Separating Powers / Will the High Court Set the Knesset's Agenda?

The High Court was not called on to intervene directly in the workings of the Knesset yesterday; State Comptroller Micha Lindenstrauss did its job when he asked to postpose the hearing until he obtained legal counsel and pledged not to report his findings on the defense of the home front during the Lebanon war to the Knesset State Control Committee.

But the High Court still faces two questions in this regard. The first is whether it will intervene in the agenda of the State Control Committee, which constitutes the very heart of parliamentary activity.

Usually, public discourse on the relationship between branches of government focuses on the High Court's intervention in legislation. But the intervention of the High Court in the Knesset's work is no less a matter of principle, and perhaps is even more so.

The High Court can ostensibly avoid the problem and prohibit the comptroller from giving the information to the committee. However, that would give rise to the other question of principle: Can the provision of information to the legislature, whose job is oversight, really be prohibited? MK Michael Eitan (Likud) notes that the Basic Law on the Government allows the Knesset to require state employees to give it information. He asks where the High Court gets the authority to limit what the Knesset hears.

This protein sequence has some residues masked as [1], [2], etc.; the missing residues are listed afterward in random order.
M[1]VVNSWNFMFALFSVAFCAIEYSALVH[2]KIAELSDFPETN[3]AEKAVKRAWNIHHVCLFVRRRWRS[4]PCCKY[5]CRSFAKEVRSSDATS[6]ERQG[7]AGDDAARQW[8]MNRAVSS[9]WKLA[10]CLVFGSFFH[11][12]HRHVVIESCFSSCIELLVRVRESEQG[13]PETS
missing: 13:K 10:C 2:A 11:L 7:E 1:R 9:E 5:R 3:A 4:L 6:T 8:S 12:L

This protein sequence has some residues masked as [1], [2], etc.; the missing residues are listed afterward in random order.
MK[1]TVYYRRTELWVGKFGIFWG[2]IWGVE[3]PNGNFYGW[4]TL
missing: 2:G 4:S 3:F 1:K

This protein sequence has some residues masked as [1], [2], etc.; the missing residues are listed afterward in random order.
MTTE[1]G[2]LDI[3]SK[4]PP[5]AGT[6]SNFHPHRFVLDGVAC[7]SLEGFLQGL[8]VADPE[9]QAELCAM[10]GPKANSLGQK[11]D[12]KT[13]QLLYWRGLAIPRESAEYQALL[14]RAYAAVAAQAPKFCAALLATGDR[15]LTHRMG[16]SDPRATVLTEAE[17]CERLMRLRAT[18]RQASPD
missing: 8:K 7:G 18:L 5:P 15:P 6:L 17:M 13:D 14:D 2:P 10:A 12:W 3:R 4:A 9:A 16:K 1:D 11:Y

The dispute with the High Court may have been postponed, but the dispute between the Knesset and its legal advisor, Nurit Elstein, is at its height. The problem started with the debate over the incapacity of the president, when many lawmakers experienced a serious crisis of confidence in Elstein. Now there is no crisis. There is simply no confidence.

MKs expect their legal advisor to represent them and act as a counterweight to the High Court and the attorney general. But yesterday, Elstein asked the High Court to issue an order limiting the right of MKs to express themselves at the meeting. When the High Court made clear it would not do so, she made clear she did not trust the legislators to restrain themselves. Orlev called Elstein's position "scandalous."

Elstein declined to comment, but the Knesset legal department said she was acting according to her best legal opinion. In her directives to the MKs, she said she was "protecting the Knesset's status and the existance of effective and serious deliberations."